Browse Publications Technical Papers 2015-01-1347

Corrosion Aspects Regarding the Use of Martensitic Stainless Steels in Automotive Chassis Parts 2015-01-1347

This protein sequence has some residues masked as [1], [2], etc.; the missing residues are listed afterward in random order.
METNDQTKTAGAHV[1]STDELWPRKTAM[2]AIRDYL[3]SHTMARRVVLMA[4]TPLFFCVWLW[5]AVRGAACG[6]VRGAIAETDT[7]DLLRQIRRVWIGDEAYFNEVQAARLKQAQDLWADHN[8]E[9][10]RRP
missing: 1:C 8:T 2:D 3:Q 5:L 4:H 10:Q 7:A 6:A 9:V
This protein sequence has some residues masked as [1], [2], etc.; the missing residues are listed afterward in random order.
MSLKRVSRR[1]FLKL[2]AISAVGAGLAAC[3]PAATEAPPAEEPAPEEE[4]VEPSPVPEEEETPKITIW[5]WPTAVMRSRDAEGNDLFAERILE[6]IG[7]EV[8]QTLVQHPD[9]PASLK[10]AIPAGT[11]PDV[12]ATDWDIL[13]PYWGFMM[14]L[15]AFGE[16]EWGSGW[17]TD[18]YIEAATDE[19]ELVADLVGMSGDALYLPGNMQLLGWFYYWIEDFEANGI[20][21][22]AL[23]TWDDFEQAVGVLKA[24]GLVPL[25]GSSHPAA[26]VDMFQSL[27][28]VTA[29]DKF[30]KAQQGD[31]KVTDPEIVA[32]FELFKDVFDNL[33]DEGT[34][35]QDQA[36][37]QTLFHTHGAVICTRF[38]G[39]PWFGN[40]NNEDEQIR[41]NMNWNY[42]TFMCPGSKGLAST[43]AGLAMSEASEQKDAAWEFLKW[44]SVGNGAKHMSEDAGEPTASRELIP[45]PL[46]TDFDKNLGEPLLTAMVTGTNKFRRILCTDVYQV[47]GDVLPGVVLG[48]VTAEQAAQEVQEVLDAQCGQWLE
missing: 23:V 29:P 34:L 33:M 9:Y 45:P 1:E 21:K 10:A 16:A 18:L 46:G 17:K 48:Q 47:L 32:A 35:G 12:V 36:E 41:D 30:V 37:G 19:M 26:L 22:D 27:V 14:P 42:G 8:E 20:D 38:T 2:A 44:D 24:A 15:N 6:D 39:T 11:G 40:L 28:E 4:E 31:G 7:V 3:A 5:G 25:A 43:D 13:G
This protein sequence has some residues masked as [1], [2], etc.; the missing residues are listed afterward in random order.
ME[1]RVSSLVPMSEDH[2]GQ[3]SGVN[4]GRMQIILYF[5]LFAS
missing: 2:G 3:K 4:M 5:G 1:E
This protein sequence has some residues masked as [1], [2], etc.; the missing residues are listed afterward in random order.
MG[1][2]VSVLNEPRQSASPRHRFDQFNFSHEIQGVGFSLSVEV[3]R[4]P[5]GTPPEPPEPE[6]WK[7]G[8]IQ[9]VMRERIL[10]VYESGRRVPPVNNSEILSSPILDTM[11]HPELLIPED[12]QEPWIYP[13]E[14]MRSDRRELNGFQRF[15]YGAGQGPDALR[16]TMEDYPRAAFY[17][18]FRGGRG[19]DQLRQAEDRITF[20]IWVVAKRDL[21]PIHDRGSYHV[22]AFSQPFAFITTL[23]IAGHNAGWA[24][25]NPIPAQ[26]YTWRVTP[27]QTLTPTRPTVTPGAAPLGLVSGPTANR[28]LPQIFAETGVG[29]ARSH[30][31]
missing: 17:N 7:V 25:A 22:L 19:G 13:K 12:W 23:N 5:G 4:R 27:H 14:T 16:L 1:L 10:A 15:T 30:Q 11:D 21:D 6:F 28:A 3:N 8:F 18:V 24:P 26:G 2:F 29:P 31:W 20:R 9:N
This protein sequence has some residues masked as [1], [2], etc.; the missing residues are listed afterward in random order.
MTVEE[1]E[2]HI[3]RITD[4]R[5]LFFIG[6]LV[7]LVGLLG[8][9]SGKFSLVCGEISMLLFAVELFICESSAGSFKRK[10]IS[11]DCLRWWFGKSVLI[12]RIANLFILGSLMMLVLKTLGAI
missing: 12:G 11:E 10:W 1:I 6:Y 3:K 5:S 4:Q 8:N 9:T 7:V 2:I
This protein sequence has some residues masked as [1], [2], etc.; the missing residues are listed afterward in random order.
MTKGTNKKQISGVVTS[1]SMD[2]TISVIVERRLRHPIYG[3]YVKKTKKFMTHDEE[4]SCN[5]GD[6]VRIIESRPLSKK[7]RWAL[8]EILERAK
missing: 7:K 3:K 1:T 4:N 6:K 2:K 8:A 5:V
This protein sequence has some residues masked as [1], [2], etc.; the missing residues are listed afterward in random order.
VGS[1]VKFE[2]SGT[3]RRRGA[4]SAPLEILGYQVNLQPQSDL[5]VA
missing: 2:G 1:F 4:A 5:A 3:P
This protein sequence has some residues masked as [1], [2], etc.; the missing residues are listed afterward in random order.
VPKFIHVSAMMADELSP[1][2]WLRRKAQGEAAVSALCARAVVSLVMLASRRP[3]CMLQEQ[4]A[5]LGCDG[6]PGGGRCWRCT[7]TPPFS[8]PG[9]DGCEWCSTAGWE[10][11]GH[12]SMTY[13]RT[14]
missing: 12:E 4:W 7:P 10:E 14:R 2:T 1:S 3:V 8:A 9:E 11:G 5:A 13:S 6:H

In order to meet new environmental regulations (i.e. mass of CO2 rejected in the atmosphere per km), car manufacturers are looking for new solutions to lighten chassis and structural parts in cars. High strength steels formed by hot stamping have proved to be good candidates for achieving better in-use performances together with a lighter structure. In particular, the martensitic stainless steel MaX fulfils the industrial targets for chassis parts in terms of mechanical and fatigue properties. For instance, from a cold formed baseline made of 600 MPa carbon steel, a 50 % mass reduction can be expected with a hot stamped suspension arm made of MaX and included a new clamshell design. However, those parts are often made of a complex assembly of different materials (high strength steels, aluminium and cast iron among others) which are subjected to aggressive environments in service. Therefore galvanic corrosion of those complex assemblies has to be evaluated. Galvanic coupling measurements have been made on MaX / Cast iron, MaX / Aluminium and Cast iron / Aluminium assemblies using the Zero Resistance Ammeter (ZRA) technique. Results reveal that the galvanic current of the Aluminium / Cast iron couple is higher than the galvanic current of the Aluminium / MaX couple and Cast iron / MaX couple. These results are discussed in terms of cathodic currents and polarisation resistances of metals showing that the anodic dissolution rate is higher in the case of the Aluminium / Cast iron couple compared to the Cast iron / MaX and Aluminium / MaX couples. In this regard, the MaX material shows better performances than Aluminium, a result which goes against predictions that are made based on the electro-chemical potential differences of MaX and Aluminium compared to Cast iron. The importance of these findings regarding the open circuit potential difference used for the choice of materials in the automotive industry is discussed and a new criterion for material assessment is proposed.


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